WASHINGTON — February 26, 1999 — Today, the Center for Democracy and Technology, the Privacy Rights Clearinghouse, Consumer Action and Private Citizen formally asked the Federal Trade Commission to investigate and halt the distribution of the Intel Pentium III Processor as a violation of individual privacy and, therefore, an unfair and deceptive trade practice under Section 5 of the FTC Act.
Intel, the world's dominant chipmaker, is planning to release its new Pentium III chip on Sunday with an identifying serial number (PSN) that could be used to track computers — and computer users — across the Internet.
"At its core, the Pentium III PSN establishes a system that supports the wide spread tracking and monitoring of individuals' online behavior. It stands to undermine consumers' efforts to control the use of their information. Our experience warns that without real consumer control and policies limiting their use, unique identifiers threaten privacy," said Jerry Berman, Executive Director at the Center for Democracy and Technology.
The Complaint states that as the largest chip manufacturer in the consumer marketplace, Intel's product design decisions have far-reaching impact on consumers' online privacy. The combination of Intel's market dominance, coupled with the lack of accurate material about the privacy implications of the PSN, and the inability of individuals to control the use of the PSN, places consumer privacy at risk.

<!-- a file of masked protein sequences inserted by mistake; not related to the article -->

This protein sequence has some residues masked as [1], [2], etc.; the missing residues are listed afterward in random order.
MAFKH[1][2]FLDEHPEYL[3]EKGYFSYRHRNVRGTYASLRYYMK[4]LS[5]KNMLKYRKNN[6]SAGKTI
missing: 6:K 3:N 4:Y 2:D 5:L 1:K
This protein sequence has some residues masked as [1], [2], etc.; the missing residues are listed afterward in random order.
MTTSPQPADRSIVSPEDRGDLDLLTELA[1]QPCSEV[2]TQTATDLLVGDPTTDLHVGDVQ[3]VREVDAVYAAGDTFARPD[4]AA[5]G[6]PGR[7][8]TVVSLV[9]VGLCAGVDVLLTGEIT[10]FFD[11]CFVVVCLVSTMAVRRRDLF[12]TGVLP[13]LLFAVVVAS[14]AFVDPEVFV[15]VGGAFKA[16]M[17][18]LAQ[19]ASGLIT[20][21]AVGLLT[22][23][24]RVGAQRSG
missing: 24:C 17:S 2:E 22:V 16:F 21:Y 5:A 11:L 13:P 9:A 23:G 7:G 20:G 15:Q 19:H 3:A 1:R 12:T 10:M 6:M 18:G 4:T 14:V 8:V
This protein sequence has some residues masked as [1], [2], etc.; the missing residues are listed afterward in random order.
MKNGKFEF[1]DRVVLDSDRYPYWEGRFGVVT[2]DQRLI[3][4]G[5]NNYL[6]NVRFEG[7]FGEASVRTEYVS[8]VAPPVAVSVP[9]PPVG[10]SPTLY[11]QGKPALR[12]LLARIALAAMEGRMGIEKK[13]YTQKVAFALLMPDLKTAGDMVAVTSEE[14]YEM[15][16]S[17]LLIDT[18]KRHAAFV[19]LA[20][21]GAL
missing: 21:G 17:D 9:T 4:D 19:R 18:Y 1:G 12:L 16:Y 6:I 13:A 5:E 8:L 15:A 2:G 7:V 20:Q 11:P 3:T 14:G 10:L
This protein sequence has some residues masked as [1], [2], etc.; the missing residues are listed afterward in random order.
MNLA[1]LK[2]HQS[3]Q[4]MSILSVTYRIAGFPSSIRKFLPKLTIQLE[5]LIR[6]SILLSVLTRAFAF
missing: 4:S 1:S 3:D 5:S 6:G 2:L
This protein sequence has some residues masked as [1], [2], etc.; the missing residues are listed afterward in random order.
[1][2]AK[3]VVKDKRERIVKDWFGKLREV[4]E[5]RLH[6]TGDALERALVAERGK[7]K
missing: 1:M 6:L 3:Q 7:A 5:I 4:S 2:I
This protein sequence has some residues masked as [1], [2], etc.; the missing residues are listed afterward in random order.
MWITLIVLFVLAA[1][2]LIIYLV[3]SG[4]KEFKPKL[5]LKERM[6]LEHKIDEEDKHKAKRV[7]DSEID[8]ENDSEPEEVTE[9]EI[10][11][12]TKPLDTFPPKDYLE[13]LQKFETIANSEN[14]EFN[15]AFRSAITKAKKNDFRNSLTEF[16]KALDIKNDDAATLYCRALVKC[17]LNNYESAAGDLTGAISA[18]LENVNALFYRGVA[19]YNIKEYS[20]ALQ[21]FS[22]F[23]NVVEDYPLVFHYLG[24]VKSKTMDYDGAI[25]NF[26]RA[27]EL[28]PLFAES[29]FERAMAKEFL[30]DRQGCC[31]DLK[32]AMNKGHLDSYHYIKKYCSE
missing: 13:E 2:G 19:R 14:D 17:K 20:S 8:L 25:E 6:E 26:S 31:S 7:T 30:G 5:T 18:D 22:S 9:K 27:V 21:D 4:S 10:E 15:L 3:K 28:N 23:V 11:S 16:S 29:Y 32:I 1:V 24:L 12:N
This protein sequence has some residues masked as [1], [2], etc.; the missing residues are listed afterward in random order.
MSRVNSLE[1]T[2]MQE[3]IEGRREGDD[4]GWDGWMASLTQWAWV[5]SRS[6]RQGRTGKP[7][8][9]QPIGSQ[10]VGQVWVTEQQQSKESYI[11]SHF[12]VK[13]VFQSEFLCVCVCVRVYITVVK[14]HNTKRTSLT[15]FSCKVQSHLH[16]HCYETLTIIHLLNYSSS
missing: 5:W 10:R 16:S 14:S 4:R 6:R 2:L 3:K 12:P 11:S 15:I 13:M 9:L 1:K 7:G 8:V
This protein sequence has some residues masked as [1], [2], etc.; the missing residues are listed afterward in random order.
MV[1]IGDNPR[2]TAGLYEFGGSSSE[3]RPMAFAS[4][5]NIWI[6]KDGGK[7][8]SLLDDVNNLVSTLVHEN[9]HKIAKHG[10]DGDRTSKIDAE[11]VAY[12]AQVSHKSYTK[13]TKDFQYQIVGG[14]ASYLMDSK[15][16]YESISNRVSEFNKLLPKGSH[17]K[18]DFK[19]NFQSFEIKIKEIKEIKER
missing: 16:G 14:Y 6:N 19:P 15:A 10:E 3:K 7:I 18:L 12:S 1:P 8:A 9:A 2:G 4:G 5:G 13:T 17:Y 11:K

Referring to Intel's recent comments suggesting that the PSN was a security device, Ken McEldowney, Executive Director of Consumer Action said, "Intel is attempting to throw a blanket over the serious privacy issues in this chip. Yes, consumers need security but the price shouldn't be their privacy."
Beth Givens, Director of Privacy Rights Clearinghouse said, "The Intel Pentium III with a PSN brings us dangerously close to an environment of ubiquitous monitoring. This must be prohibited from going forward."
Deirdre Mulligan, Staff Counsel at CDT added, "We are worried that consumers will be required to disclose this new identifier as a price of gaining entry to Web sites — fundamentally eliminating the anonymity the Internet currently affords individuals. As designed, the PSN has the potential to become the de facto online identification system."
The Complaint asks the FTC to immediately enjoin Intel from shipping Pentium III Processors with a unique PSN and to commence an investigation into the privacy issues posed by the PSN. In addition, because a substantial number of chips have already been provided to computer manufacturers the Complaint asks the FTC to enjoin manufacturers from shipping Pentium III PSN-equipped computers unless the PSN is turned off in a secure manner.